How the Coronavirus pandemic shifted our perception on who – and what – we value…
Coronavirus has forced us to re-evaluate a lot this year. Our perception of a number of things has shifted irrevocably, and they’ve not all been wholly negative. We’ve found a new (or perhaps renewed) appreciation of close friends and family, of the value in simple pleasures such as a daily walk in the fresh air or a socially-distanced meal at a restaurant, and a quiet admiration in technology and the way it’s enabled us to stay connected across offices, countries and continents.
On the other side of the coin, some things have seen their metaphorical shares plummet. We moved away from a desire for polished and professional perfection when many of us started working from home, and now, instead of charisma and charm from our leaders, we want candour, humility, empathy and more human characteristics to weigh higher in the balance. Traditional 9-5pm working patterns, enforced in-house working, and rush hour commutes are also things that we’ve had time and space to reflect on – and perhaps now don’t value in the way we once did. According to a US-based survey on Cars.com referenced by Forbes, commuting has changed forever, and 35% of those who typically commuted plan to commute less after returning to work in person.
As we continue to pick our way through the ever-evolving pandemic, it’s worth considering how our perception of certain roles within the workplace have also shifted since March this year. Clap for Carers, the UK-wide applause which saw people clapping, cheering, and clanging pots and pans on their doorstep on a Thursday evening, ran for an unprecedented ten weeks during the nationwide lockdown in the UK, and was one of the most visible ways which highlighted the reinvigorated gratitude that the British public felt towards doctors, nurses, and carers.
In France health workers were awarded a pay rise for their efforts during the pandemic in a deal worth £8 billion, with the French Prime Minster saying “This is first of all recognition of those who have been on the front line in the fight against this epidemic.” In the United States, and in other locations across the globe, brands have lined up to offer discounts and offers for frontline staff, with free coffee in Starbucks, discounts on sports and lifestyle brands such as Nike, Boden and Under Armour, and free takeaway food when you flash your healthcare worker ID at Nandos.
The pandemic also forced us into realising what matters at a fundamental level. Remember the flurry of panic earlier this year over not being able to purchase toilet roll, or milk, or get a delivery slot for your groceries for weeks on end? According to this article on The Grocer, those challenges led to a huge shift in the perception of another undervalued group of workers: supermarket staff. “The whole of society has recognised who the key workers are,” says Roger Jenkins, national officer at GMB. “When the world comes to a stop, we need people supplying food.”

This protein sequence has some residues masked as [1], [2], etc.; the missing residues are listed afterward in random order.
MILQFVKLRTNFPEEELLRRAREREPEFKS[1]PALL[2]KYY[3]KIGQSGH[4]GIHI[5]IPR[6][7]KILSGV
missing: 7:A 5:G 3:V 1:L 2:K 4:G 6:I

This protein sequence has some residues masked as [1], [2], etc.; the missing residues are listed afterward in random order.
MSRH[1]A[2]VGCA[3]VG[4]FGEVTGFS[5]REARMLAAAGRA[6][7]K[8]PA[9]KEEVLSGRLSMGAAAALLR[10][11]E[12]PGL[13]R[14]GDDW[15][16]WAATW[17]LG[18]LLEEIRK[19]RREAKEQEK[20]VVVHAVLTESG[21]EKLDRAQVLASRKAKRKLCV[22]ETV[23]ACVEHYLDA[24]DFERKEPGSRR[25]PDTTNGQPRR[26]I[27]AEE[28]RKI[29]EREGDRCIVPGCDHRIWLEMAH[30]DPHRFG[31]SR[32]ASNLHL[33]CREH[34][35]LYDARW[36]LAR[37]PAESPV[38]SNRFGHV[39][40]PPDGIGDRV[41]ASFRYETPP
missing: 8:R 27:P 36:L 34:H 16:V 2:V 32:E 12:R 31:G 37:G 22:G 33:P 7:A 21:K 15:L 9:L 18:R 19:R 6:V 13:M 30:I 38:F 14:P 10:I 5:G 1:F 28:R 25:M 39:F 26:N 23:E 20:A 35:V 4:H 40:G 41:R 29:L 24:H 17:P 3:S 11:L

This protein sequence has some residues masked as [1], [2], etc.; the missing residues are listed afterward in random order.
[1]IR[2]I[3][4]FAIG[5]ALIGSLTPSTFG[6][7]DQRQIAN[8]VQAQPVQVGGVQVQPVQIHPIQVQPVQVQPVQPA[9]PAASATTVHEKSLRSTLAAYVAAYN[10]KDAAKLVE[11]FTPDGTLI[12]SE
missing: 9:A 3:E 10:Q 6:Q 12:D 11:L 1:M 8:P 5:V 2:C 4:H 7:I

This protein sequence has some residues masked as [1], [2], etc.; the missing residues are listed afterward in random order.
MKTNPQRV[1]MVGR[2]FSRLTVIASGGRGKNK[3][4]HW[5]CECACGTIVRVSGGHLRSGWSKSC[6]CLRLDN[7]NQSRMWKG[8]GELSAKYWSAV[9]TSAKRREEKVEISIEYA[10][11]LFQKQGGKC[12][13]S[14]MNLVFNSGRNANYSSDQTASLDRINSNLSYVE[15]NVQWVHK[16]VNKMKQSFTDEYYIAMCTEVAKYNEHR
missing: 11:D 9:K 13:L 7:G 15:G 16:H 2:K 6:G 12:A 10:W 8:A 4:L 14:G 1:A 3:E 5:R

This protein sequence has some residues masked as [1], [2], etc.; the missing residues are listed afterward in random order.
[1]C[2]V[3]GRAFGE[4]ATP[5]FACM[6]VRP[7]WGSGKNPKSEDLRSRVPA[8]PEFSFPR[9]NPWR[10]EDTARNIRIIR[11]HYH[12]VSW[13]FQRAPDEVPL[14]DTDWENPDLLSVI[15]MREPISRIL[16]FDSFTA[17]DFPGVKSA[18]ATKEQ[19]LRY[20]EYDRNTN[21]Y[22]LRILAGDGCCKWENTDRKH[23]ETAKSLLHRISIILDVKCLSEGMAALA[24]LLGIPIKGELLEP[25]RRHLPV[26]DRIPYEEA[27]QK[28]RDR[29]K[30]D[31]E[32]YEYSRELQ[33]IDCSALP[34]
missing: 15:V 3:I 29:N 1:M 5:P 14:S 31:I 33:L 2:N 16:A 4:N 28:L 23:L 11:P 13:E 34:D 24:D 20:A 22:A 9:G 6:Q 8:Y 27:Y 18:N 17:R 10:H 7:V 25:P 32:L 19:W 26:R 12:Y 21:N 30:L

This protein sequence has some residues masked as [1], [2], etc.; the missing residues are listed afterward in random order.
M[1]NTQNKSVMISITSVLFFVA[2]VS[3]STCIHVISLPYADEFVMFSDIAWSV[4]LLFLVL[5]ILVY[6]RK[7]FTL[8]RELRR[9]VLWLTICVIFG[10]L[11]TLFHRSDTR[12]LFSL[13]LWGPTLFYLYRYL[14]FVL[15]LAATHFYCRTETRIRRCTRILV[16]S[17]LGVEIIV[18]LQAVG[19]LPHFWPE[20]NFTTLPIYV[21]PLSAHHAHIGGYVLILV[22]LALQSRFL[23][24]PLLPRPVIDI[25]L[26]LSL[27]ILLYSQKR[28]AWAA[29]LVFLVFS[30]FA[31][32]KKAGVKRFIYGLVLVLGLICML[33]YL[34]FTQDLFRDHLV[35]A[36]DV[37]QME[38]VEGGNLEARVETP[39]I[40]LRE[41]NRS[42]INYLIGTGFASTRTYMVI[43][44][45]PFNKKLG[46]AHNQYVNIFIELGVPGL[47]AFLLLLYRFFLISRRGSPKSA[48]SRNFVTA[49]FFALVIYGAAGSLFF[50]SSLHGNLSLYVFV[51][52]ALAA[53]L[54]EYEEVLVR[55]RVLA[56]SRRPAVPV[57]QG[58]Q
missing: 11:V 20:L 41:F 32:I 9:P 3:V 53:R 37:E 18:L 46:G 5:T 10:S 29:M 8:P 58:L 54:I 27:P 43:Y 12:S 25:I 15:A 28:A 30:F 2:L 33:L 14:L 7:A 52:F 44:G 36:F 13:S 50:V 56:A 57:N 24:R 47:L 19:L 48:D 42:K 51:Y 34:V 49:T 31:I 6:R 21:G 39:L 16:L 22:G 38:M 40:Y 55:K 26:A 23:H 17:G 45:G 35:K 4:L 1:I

As pointed out in the article, the cultural shift in who we choose to value was also pointedly illustrated by the fashion magazine Vogue earlier this year, when it eschewed its traditional A-list celebrity cover stars to feature three front line workers on its July issue cover – including a 21-year-old assistant at the King’s Cross branch of Waitrose. As we gobbled up stories of furloughed pilots becoming delivery drivers and a viral LinkedIn post from a woman who’d lost her job and proudly took on a cashier role in a supermarket we asked: what could possibly be more important?
That’s why we’re so proud of our new digital product, Insights Explore, which makes learning and development opportunities available to everyone and anyone. Working as a lighter touch version of our flagship product, Insights Discovery, this new digital tool has been designed specifically with frontline workers in mind. With 80% of today’s workforce composed of deskless workers, we hope that Insights Explore – which can be accessed via mobile, tablet or laptop – makes learning more accessible and inclusive for the frontline staff we all want to support right now. As some of us head back into second national lockdowns, we’ll need to lean on them again.
In many ways, it’s the ordinary things that we’ve had to re-evaluate the most this year. You could say we’ve taken the day-to-day rituals of being able to go to work, travel, eat at a restaurant, or see family or friends at leisure for granted. You could also say that we’ve taken our frontline workers for granted before now. In these times, they’re the ones that have shown up tirelessly day after day, as delivery drivers, as hospital staff, or in supermarkets, to help keep our countries going. In this way, 2020 is the year in which the ordinary has truly become extraordinary. Perhaps, once we’re out of the woods of the pandemic and back to normal life, that should be the way it stays.